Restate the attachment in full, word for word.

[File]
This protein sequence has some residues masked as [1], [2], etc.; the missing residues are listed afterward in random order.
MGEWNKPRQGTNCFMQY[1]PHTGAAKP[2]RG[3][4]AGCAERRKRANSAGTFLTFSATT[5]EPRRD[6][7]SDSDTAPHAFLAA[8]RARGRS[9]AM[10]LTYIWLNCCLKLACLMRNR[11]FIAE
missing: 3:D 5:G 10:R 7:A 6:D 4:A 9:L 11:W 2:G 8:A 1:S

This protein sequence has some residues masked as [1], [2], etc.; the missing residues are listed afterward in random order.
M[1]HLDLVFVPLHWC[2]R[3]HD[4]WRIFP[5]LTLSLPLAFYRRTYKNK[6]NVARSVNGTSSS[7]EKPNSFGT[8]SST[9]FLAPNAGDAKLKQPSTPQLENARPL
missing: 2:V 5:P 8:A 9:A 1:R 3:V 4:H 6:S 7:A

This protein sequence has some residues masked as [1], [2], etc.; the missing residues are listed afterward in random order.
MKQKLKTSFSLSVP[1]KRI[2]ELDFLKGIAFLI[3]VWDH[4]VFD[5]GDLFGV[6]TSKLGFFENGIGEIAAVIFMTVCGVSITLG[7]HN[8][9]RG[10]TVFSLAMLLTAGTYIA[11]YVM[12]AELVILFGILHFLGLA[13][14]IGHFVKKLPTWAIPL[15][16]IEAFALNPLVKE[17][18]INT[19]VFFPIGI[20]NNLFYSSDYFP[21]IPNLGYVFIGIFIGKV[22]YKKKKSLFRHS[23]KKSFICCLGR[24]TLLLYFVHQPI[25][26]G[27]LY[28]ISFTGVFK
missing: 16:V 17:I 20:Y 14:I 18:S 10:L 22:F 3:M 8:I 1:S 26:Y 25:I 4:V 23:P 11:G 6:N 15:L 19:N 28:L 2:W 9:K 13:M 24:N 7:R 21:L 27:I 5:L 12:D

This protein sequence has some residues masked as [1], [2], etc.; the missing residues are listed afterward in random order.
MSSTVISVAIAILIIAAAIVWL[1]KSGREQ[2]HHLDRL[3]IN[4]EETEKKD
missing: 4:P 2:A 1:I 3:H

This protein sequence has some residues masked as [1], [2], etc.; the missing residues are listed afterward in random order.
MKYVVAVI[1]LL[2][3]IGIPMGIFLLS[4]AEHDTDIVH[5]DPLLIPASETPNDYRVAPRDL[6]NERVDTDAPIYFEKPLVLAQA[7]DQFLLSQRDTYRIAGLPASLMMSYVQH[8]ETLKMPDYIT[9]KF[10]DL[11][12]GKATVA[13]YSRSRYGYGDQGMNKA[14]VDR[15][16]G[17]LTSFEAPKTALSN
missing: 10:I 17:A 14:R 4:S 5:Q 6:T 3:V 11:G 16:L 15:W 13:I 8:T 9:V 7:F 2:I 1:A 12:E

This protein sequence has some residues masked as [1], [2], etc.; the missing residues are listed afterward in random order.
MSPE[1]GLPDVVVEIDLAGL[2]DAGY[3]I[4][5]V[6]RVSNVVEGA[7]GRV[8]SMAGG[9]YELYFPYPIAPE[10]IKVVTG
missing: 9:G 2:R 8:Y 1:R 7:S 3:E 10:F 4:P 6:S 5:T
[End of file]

This protein sequence has some residues masked as [1], [2], etc.; the missing residues are listed afterward in random order.
MGEWNKPRQGTNCFMQY[1]PHTGAAKP[2]RG[3][4]AGCAERRKRANSAGTFLTFSATT[5]EPRRD[6][7]SDSDTAPHAFLAA[8]RARGRS[9]AM[10]LTYIWLNCCLKLACLMRNR[11]FIAE
missing: 3:D 5:G 10:R 7:A 6:D 4:A 9:L 11:W 2:G 8:A 1:S

This protein sequence has some residues masked as [1], [2], etc.; the missing residues are listed afterward in random order.
M[1]HLDLVFVPLHWC[2]R[3]HD[4]WRIFP[5]LTLSLPLAFYRRTYKNK[6]NVARSVNGTSSS[7]EKPNSFGT[8]SST[9]FLAPNAGDAKLKQPSTPQLENARPL
missing: 2:V 5:P 8:A 9:A 1:R 3:V 4:H 6:S 7:A

This protein sequence has some residues masked as [1], [2], etc.; the missing residues are listed afterward in random order.
MKQKLKTSFSLSVP[1]KRI[2]ELDFLKGIAFLI[3]VWDH[4]VFD[5]GDLFGV[6]TSKLGFFENGIGEIAAVIFMTVCGVSITLG[7]HN[8][9]RG[10]TVFSLAMLLTAGTYIA[11]YVM[12]AELVILFGILHFLGLA[13][14]IGHFVKKLPTWAIPL[15][16]IEAFALNPLVKE[17][18]INT[19]VFFPIGI[20]NNLFYSSDYFP[21]IPNLGYVFIGIFIGKV[22]YKKKKSLFRHS[23]KKSFICCLGR[24]TLLLYFVHQPI[25][26]G[27]LY[28]ISFTGVFK
missing: 16:V 17:I 20:Y 14:I 18:S 10:L 22:F 3:M 8:I 1:S 26:Y 25:I 4:V 23:P 11:G 6:N 15:L 19:N 28:L 2:W 9:K 13:M 24:N 7:R 21:L 27:I 5:L 12:D

This protein sequence has some residues masked as [1], [2], etc.; the missing residues are listed afterward in random order.
MSSTVISVAIAILIIAAAIVWL[1]KSGREQ[2]HHLDRL[3]IN[4]EETEKKD
missing: 4:P 2:A 1:I 3:H

This protein sequence has some residues masked as [1], [2], etc.; the missing residues are listed afterward in random order.
MKYVVAVI[1]LL[2][3]IGIPMGIFLLS[4]AEHDTDIVH[5]DPLLIPASETPNDYRVAPRDL[6]NERVDTDAPIYFEKPLVLAQA[7]DQFLLSQRDTYRIAGLPASLMMSYVQH[8]ETLKMPDYIT[9]KF[10]DL[11][12]GKATVA[13]YSRSRYGYGDQGMNKA[14]VDR[15][16]G[17]LTSFEAPKTALSN
missing: 10:I 17:A 14:R 4:S 5:Q 6:T 3:V 11:G 16:L 15:W 13:I 8:T 9:V 7:F 2:I 1:A 12:E

This protein sequence has some residues masked as [1], [2], etc.; the missing residues are listed afterward in random order.
MSPE[1]GLPDVVVEIDLAGL[2]DAGY[3]I[4][5]V[6]RVSNVVEGA[7]GRV[8]SMAGG[9]YELYFPYPIAPE[10]IKVVTG
missing: 9:G 2:R 8:Y 1:R 7:S 3:E 10:F 4:P 6:S 5:T